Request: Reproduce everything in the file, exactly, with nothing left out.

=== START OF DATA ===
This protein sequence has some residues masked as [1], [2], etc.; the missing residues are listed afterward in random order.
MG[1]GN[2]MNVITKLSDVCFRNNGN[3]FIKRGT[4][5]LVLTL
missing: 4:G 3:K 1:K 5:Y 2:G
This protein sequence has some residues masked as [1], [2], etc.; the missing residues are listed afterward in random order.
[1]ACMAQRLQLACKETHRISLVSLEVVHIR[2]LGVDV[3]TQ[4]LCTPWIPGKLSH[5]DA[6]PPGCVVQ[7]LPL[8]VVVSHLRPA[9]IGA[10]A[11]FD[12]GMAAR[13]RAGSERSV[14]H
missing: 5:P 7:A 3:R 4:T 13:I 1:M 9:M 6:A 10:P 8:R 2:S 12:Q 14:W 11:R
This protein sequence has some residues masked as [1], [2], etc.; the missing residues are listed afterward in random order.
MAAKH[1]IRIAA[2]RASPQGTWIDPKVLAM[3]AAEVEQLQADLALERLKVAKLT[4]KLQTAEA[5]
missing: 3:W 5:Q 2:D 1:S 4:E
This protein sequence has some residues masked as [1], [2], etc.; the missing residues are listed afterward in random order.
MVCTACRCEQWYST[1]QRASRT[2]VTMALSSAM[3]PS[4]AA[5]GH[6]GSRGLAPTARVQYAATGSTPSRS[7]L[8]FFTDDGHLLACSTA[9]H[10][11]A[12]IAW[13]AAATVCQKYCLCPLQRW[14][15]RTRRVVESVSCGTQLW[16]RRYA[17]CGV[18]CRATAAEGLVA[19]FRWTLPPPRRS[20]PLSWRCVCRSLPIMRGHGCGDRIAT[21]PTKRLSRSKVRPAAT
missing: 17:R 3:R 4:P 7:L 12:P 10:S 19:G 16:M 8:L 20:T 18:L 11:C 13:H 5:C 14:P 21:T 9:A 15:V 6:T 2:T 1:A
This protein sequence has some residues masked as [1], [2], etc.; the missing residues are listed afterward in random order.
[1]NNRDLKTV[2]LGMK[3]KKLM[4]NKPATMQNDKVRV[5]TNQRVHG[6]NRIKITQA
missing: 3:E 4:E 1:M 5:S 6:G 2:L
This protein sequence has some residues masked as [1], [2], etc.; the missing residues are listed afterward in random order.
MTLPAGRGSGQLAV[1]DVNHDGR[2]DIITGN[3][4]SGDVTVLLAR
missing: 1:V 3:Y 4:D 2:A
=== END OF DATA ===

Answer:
This protein sequence has some residues masked as [1], [2], etc.; the missing residues are listed afterward in random order.
MG[1]GN[2]MNVITKLSDVCFRNNGN[3]FIKRGT[4][5]LVLTL
missing: 4:G 3:K 1:K 5:Y 2:G
This protein sequence has some residues masked as [1], [2], etc.; the missing residues are listed afterward in random order.
[1]ACMAQRLQLACKETHRISLVSLEVVHIR[2]LGVDV[3]TQ[4]LCTPWIPGKLSH[5]DA[6]PPGCVVQ[7]LPL[8]VVVSHLRPA[9]IGA[10]A[11]FD[12]GMAAR[13]RAGSERSV[14]H
missing: 5:P 7:A 3:R 4:T 13:I 1:M 9:M 6:A 10:P 8:R 2:S 12:Q 14:W 11:R
This protein sequence has some residues masked as [1], [2], etc.; the missing residues are listed afterward in random order.
MAAKH[1]IRIAA[2]RASPQGTWIDPKVLAM[3]AAEVEQLQADLALERLKVAKLT[4]KLQTAEA[5]
missing: 3:W 5:Q 2:D 1:S 4:E
This protein sequence has some residues masked as [1], [2], etc.; the missing residues are listed afterward in random order.
MVCTACRCEQWYST[1]QRASRT[2]VTMALSSAM[3]PS[4]AA[5]GH[6]GSRGLAPTARVQYAATGSTPSRS[7]L[8]FFTDDGHLLACSTA[9]H[10][11]A[12]IAW[13]AAATVCQKYCLCPLQRW[14][15]RTRRVVESVSCGTQLW[16]RRYA[17]CGV[18]CRATAAEGLVA[19]FRWTLPPPRRS[20]PLSWRCVCRSLPIMRGHGCGDRIAT[21]PTKRLSRSKVRPAAT
missing: 17:R 3:R 4:P 7:L 12:P 10:S 19:G 16:M 8:L 20:T 18:L 11:C 13:H 5:C 14:P 21:T 9:A 15:V 6:T 2:T 1:A
This protein sequence has some residues masked as [1], [2], etc.; the missing residues are listed afterward in random order.
[1]NNRDLKTV[2]LGMK[3]KKLM[4]NKPATMQNDKVRV[5]TNQRVHG[6]NRIKITQA
missing: 3:E 4:E 1:M 5:S 6:G 2:L
This protein sequence has some residues masked as [1], [2], etc.; the missing residues are listed afterward in random order.
MTLPAGRGSGQLAV[1]DVNHDGR[2]DIITGN[3][4]SGDVTVLLAR
missing: 1:V 3:Y 4:D 2:A